Kaavya Viswanathan, teen author of the best-selling How Opal Mehta Got Kissed, Got Wild, and Got a Life, has been accused of plagiarism. She borrowed phrases and structure from other novels about young adult life, especially from Megan McCafferty's Sloppy Firsts. Viswanathan, who is very apologetic and calls herself a big fan of McCafferty's work, said the plagiarism was inadvertent. Some commentators and legal scholars have been skeptical of this defense.
I believe her.
I live with teenagers, who borrow and sample phrases from so many sources that they have no idea where they came from. They will take a line – from conversation, from reading, from the radio, from a movie – and use it as their instant message screen name for a couple of weeks, and move on. In the mean time, everyone they communicate with reads the phrase, perhaps dozens of times, without knowing where it originally came from.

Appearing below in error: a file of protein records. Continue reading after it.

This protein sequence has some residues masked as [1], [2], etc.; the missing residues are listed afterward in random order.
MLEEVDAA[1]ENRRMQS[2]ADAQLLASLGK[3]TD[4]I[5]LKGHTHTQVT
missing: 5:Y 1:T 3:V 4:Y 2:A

My daughters introduced me to the wonderfully silly novels of Louise Rennison featuring English teenager Georgia Nicholson. Georgia has a distinctive way of speaking, and I find myself using her constructions – "My heart leapt like a leaping thing on leaping pills" -- without thinking of sources or attribution. Therefore I fully sympathize with an actual teenage author who has fully absorbed phrases from teen fiction in her own writing without knowing it.
I bought Opal Mehta, and await the end of our busy school term to enjoy it.